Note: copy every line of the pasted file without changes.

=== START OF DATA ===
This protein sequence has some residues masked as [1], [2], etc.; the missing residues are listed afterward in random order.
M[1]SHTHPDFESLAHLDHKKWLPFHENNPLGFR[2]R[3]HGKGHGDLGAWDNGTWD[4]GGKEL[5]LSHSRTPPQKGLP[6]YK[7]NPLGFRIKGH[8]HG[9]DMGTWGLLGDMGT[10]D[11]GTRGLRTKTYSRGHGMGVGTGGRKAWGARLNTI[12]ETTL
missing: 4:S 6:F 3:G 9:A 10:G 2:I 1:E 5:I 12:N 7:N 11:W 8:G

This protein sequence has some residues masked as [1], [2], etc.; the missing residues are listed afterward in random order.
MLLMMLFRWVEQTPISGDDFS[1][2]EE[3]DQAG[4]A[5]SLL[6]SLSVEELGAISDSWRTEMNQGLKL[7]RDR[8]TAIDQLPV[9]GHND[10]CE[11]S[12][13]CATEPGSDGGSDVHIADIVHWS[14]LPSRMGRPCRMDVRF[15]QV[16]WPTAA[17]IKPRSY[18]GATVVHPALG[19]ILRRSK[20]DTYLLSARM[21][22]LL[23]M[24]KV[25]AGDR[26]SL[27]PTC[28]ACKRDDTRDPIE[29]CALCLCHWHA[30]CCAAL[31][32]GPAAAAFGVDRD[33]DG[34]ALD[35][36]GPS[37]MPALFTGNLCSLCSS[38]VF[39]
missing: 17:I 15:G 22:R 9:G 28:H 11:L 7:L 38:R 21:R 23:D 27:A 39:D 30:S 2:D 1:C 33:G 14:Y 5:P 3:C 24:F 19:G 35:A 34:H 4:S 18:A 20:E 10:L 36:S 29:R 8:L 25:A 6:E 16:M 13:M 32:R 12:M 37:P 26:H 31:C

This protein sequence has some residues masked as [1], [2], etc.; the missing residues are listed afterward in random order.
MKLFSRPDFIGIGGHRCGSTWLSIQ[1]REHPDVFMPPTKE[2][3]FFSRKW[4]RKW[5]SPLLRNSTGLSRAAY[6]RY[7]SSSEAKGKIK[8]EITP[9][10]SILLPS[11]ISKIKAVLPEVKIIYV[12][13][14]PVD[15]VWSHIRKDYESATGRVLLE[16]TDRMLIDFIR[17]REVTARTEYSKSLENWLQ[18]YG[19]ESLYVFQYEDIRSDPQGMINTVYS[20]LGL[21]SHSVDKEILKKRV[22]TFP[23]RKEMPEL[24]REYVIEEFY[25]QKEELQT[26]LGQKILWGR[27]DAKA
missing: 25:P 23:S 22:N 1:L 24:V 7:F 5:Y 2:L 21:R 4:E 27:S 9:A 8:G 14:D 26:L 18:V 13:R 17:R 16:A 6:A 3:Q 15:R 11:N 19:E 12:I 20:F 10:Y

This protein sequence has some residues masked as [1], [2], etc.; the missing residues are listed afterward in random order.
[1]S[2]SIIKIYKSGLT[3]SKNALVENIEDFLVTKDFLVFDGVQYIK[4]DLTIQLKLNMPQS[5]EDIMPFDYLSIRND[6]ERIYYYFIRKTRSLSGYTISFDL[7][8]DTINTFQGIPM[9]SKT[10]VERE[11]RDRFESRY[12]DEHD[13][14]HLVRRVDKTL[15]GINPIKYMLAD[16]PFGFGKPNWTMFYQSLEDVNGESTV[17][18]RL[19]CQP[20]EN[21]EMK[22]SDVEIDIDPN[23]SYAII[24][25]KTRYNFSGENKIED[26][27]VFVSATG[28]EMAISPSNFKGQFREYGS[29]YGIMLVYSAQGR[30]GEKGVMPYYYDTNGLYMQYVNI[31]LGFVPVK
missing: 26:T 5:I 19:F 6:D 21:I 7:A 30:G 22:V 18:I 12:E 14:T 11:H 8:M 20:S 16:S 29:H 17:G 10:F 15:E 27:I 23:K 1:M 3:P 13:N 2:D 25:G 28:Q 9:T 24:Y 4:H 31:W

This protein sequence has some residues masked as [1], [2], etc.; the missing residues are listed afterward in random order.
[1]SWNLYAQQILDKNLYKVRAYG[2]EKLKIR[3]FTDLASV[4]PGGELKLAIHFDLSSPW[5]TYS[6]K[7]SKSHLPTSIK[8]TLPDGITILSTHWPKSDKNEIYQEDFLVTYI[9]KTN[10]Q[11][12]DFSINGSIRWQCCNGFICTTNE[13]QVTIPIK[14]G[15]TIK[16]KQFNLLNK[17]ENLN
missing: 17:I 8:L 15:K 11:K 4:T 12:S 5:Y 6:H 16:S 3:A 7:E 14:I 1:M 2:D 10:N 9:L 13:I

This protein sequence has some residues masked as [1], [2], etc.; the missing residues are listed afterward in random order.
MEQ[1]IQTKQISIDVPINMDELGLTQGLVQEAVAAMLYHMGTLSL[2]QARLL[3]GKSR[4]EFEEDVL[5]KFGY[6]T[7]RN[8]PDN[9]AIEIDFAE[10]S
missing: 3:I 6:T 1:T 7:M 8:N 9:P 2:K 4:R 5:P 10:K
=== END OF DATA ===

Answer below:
This protein sequence has some residues masked as [1], [2], etc.; the missing residues are listed afterward in random order.
M[1]SHTHPDFESLAHLDHKKWLPFHENNPLGFR[2]R[3]HGKGHGDLGAWDNGTWD[4]GGKEL[5]LSHSRTPPQKGLP[6]YK[7]NPLGFRIKGH[8]HG[9]DMGTWGLLGDMGT[10]D[11]GTRGLRTKTYSRGHGMGVGTGGRKAWGARLNTI[12]ETTL
missing: 4:S 6:F 3:G 9:A 10:G 2:I 1:E 5:I 12:N 7:N 11:W 8:G

This protein sequence has some residues masked as [1], [2], etc.; the missing residues are listed afterward in random order.
MLLMMLFRWVEQTPISGDDFS[1][2]EE[3]DQAG[4]A[5]SLL[6]SLSVEELGAISDSWRTEMNQGLKL[7]RDR[8]TAIDQLPV[9]GHND[10]CE[11]S[12][13]CATEPGSDGGSDVHIADIVHWS[14]LPSRMGRPCRMDVRF[15]QV[16]WPTAA[17]IKPRSY[18]GATVVHPALG[19]ILRRSK[20]DTYLLSARM[21][22]LL[23]M[24]KV[25]AGDR[26]SL[27]PTC[28]ACKRDDTRDPIE[29]CALCLCHWHA[30]CCAAL[31][32]GPAAAAFGVDRD[33]DG[34]ALD[35][36]GPS[37]MPALFTGNLCSLCSS[38]VF[39]
missing: 17:I 15:G 22:R 9:G 28:H 11:L 7:L 38:R 21:R 23:D 27:A 39:D 30:S 2:D 1:C 33:G 14:Y 5:P 3:C 24:F 19:G 35:A 34:H 4:S 18:A 20:E 10:L 36:S 29:R 8:L 25:A 6:E 16:M 13:M 32:R 12:M 37:P 26:H 31:C

This protein sequence has some residues masked as [1], [2], etc.; the missing residues are listed afterward in random order.
MKLFSRPDFIGIGGHRCGSTWLSIQ[1]REHPDVFMPPTKE[2][3]FFSRKW[4]RKW[5]SPLLRNSTGLSRAAY[6]RY[7]SSSEAKGKIK[8]EITP[9][10]SILLPS[11]ISKIKAVLPEVKIIYV[12][13][14]PVD[15]VWSHIRKDYESATGRVLLE[16]TDRMLIDFIR[17]REVTARTEYSKSLENWLQ[18]YG[19]ESLYVFQYEDIRSDPQGMINTVYS[20]LGL[21]SHSVDKEILKKRV[22]TFP[23]RKEMPEL[24]REYVIEEFY[25]QKEELQT[26]LGQKILWGR[27]DAKA
missing: 25:P 23:S 22:N 1:L 24:V 7:F 5:Y 2:L 21:R 4:E 27:S 9:A 8:G 14:D 26:L 18:V 13:R 17:R 16:A 6:A 3:Q 15:R 11:N 19:E 12:I 20:F 10:Y

This protein sequence has some residues masked as [1], [2], etc.; the missing residues are listed afterward in random order.
[1]S[2]SIIKIYKSGLT[3]SKNALVENIEDFLVTKDFLVFDGVQYIK[4]DLTIQLKLNMPQS[5]EDIMPFDYLSIRND[6]ERIYYYFIRKTRSLSGYTISFDL[7][8]DTINTFQGIPM[9]SKT[10]VERE[11]RDRFESRY[12]DEHD[13][14]HLVRRVDKTL[15]GINPIKYMLAD[16]PFGFGKPNWTMFYQSLEDVNGESTV[17][18]RL[19]CQP[20]EN[21]EMK[22]SDVEIDIDPN[23]SYAII[24][25]KTRYNFSGENKIED[26][27]VFVSATG[28]EMAISPSNFKGQFREYGS[29]YGIMLVYSAQGR[30]GEKGVMPYYYDTNGLYMQYVNI[31]LGFVPVK
missing: 26:T 5:I 19:F 6:D 21:I 7:A 30:G 22:V 18:I 12:E 14:T 11:H 8:M 20:S 16:S 29:H 17:G 10:F 15:E 27:I 23:K 1:M 3:P 13:N 2:D 25:G 28:Q 9:T 24:Y 4:H 31:W

This protein sequence has some residues masked as [1], [2], etc.; the missing residues are listed afterward in random order.
[1]SWNLYAQQILDKNLYKVRAYG[2]EKLKIR[3]FTDLASV[4]PGGELKLAIHFDLSSPW[5]TYS[6]K[7]SKSHLPTSIK[8]TLPDGITILSTHWPKSDKNEIYQEDFLVTYI[9]KTN[10]Q[11][12]DFSINGSIRWQCCNGFICTTNE[13]QVTIPIK[14]G[15]TIK[16]KQFNLLNK[17]ENLN
missing: 17:I 8:L 15:K 11:K 4:T 12:S 5:Y 6:H 16:S 3:A 7:E 14:I 1:M 2:D 10:N 9:L 13:I

This protein sequence has some residues masked as [1], [2], etc.; the missing residues are listed afterward in random order.
MEQ[1]IQTKQISIDVPINMDELGLTQGLVQEAVAAMLYHMGTLSL[2]QARLL[3]GKSR[4]EFEEDVL[5]KFGY[6]T[7]RN[8]PDN[9]AIEIDFAE[10]S
missing: 3:I 6:T 1:T 7:M 8:N 9:P 2:K 4:R 5:P 10:K